Posting time bug fix proposal
cedayiv at gmail.com
Wed Jul 23 14:29:04 EDT 2008
Leaving aside the talk of new features, I would like to propose an initial
set of changes that will squash the current bug caused by a change to the OS
timezone without introducing any new features. New features can be added
later on of course.
The goals are:
-Prevent changes to the OS time zone from causing GnuCash problems.
-Leave the file format syntactically unchanged.
-Leave the file format backwards compatible.
-Leave the door open for future time entry features by continuing to use
Here's how I propose this would work:
1. For backward compatibility, the current posting date format of
"YYYY-MM-DD HH:MM:SS" followed by the current OS timezone at write time
would not change.
2. When reading each transaction from a file, if the "HH:MM:SS" part is
equal to "00:00:00" then the transaction is not bug affected and the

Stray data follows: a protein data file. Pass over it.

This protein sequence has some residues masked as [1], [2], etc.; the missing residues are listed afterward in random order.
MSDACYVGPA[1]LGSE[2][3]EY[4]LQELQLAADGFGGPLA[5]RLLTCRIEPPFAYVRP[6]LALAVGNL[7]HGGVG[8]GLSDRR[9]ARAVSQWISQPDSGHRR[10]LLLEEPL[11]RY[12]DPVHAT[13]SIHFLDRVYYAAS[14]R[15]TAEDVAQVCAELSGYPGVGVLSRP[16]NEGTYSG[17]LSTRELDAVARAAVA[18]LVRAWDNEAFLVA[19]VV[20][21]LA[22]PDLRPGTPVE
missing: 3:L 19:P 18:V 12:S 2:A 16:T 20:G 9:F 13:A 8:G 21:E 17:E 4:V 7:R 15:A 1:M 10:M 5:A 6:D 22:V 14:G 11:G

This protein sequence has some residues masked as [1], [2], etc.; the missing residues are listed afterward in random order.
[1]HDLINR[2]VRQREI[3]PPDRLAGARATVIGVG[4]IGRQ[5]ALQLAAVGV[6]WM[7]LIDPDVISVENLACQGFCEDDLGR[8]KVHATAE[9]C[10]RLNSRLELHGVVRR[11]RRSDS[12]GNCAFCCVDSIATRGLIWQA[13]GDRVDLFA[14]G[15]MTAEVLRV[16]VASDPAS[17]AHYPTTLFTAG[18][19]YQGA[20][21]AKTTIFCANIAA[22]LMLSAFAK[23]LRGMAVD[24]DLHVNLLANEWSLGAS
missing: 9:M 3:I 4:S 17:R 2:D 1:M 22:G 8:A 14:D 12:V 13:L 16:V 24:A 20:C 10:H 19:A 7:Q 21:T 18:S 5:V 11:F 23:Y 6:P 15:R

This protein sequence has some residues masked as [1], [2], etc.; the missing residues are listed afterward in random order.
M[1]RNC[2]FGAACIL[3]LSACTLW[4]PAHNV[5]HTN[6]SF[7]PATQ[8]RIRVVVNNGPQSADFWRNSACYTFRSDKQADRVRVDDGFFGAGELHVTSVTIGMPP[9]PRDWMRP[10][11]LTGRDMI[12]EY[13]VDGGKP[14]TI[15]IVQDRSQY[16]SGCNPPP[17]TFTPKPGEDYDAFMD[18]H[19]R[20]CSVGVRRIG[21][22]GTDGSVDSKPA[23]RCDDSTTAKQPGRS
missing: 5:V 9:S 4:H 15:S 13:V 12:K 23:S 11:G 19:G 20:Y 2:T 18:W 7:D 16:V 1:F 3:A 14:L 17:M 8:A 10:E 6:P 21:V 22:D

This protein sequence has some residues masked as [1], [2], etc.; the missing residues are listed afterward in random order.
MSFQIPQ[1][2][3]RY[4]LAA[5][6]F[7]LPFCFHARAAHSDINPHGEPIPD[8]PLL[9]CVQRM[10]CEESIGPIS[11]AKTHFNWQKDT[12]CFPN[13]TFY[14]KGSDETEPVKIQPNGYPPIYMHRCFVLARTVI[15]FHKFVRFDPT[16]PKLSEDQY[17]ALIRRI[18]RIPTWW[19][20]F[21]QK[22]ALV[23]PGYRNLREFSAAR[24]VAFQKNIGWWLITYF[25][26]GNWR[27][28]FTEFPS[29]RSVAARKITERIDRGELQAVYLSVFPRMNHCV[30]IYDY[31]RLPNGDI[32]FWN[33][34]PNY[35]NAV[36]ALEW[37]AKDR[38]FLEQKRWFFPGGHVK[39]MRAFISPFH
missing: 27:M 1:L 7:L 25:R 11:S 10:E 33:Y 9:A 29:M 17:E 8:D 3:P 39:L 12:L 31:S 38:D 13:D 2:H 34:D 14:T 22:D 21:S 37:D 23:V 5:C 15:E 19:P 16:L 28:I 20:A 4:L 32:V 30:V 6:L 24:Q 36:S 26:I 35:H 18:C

YYYY-MM-DD part contains the date the originally entered in the register.
3. When reading a file, if the "HH:MM:SS" part is NOT equal to "00:00:00"
then the transaction is bug affected and must be reviewed to determine the
date the user originally entered in the register can be determined. In some
cases GnuCash would need to ask the user some questions to determine how to
do the adjustment, but in most cases I suspect it would not. (I won't go
into the algorithm for the moment.)
3. Once the date originally entered in the register has been determined,
GnuCash converts that date into a timestamp by imposing a default time of
day of 12:00 (the actual time doesn't matter as long as it is fixed) and a
fixed time zone of UTC.
4. Now that the file has been loaded, the user does whatever they want in
the GUI, completely unaware of what time of day or time zone GnuCash is
5. When the file is saved, GnuCash converts the timestamp back into the
originally entered date (which it can do because the time of day and time
zone are fixed at 12:00 and UTC on all transactions).
6. GnuCash saves in the format "YYYY-MM-DD 00:00:00", followed by the
current, OS-determined local time zone. The YYYY-MM-DD part contains is the
originally entered date, .
Unless I have miscalculated, this meets the four goals stated above.
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